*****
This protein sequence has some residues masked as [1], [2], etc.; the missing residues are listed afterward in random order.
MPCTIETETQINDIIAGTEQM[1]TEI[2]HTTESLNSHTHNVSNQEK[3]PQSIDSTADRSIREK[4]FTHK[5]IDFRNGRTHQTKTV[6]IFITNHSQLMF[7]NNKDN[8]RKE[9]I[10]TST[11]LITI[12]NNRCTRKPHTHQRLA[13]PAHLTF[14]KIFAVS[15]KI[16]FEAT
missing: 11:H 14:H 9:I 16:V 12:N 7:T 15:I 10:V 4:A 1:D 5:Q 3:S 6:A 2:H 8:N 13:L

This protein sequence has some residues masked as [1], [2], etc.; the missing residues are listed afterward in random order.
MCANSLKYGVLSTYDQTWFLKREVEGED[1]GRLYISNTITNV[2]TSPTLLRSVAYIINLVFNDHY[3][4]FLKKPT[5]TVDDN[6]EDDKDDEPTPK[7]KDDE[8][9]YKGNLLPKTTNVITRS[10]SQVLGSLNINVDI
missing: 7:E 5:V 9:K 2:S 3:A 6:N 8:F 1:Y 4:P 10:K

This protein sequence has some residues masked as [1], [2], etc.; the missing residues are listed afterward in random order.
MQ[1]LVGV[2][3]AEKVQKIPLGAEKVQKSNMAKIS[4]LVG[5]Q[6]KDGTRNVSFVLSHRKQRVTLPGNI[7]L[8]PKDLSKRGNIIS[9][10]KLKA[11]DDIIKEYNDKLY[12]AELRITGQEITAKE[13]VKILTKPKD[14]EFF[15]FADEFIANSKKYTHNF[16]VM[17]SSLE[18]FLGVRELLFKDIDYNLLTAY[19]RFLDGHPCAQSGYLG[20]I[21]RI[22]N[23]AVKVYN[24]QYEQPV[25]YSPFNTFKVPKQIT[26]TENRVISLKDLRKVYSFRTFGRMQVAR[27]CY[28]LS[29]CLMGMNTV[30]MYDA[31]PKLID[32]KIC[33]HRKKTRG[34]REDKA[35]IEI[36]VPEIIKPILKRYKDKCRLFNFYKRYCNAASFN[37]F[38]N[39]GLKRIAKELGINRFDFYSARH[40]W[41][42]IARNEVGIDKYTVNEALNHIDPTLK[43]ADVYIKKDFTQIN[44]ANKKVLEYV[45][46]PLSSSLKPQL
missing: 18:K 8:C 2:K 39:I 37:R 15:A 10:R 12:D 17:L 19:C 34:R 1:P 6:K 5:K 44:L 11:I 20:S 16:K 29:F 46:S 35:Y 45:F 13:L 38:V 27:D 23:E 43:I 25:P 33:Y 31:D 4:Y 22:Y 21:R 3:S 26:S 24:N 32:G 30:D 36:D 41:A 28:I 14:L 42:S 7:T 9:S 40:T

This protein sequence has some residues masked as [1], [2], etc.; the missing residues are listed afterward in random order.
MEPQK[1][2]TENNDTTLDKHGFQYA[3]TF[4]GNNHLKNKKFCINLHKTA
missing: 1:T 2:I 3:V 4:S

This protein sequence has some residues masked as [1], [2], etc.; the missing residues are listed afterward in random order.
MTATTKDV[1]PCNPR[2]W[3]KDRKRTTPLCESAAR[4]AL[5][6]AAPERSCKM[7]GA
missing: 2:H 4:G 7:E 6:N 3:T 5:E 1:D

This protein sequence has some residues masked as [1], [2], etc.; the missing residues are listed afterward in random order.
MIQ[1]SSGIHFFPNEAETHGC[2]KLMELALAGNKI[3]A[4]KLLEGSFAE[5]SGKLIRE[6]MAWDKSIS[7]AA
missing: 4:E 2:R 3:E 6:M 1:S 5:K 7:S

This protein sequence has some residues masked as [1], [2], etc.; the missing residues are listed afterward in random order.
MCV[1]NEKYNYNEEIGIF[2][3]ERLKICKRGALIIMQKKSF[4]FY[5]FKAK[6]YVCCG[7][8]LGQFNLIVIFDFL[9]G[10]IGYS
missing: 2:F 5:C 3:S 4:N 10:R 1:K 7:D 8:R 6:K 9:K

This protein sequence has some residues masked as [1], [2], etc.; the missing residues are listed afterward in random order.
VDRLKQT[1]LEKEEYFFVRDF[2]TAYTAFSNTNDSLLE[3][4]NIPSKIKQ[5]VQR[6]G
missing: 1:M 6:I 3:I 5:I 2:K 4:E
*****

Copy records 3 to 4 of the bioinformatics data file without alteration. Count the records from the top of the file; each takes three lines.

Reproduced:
This protein sequence has some residues masked as [1], [2], etc.; the missing residues are listed afterward in random order.
MQ[1]LVGV[2][3]AEKVQKIPLGAEKVQKSNMAKIS[4]LVG[5]Q[6]KDGTRNVSFVLSHRKQRVTLPGNI[7]L[8]PKDLSKRGNIIS[9][10]KLKA[11]DDIIKEYNDKLY[12]AELRITGQEITAKE[13]VKILTKPKD[14]EFF[15]FADEFIANSKKYTHNF[16]VM[17]SSLE[18]FLGVRELLFKDIDYNLLTAY[19]RFLDGHPCAQSGYLG[20]I[21]RI[22]N[23]AVKVYN[24]QYEQPV[25]YSPFNTFKVPKQIT[26]TENRVISLKDLRKVYSFRTFGRMQVAR[27]CY[28]LS[29]CLMGMNTV[30]MYDA[31]PKLID[32]KIC[33]HRKKTRG[34]REDKA[35]IEI[36]VPEIIKPILKRYKDKCRLFNFYKRYCNAASFN[37]F[38]N[39]GLKRIAKELGINRFDFYSARH[40]W[41][42]IARNEVGIDKYTVNEALNHIDPTLK[43]ADVYIKKDFTQIN[44]ANKKVLEYV[45][46]PLSSSLKPQL
missing: 18:K 8:C 2:K 39:I 37:R 15:A 10:R 12:D 17:L 19:C 34:R 1:P 6:K 5:K 44:L 11:I 20:S 16:K 29:F 46:S 35:Y 45:F 13:L 38:V 27:D 23:E 43:I 25:P 33:Y 31:D 4:Y 22:Y 21:R 3:S 26:S 24:N 32:G 30:D 36:D 41:A 28:I 14:L 42:S 7:T 9:S 40:T

This protein sequence has some residues masked as [1], [2], etc.; the missing residues are listed afterward in random order.
MEPQK[1][2]TENNDTTLDKHGFQYA[3]TF[4]GNNHLKNKKFCINLHKTA
missing: 1:T 2:I 3:V 4:S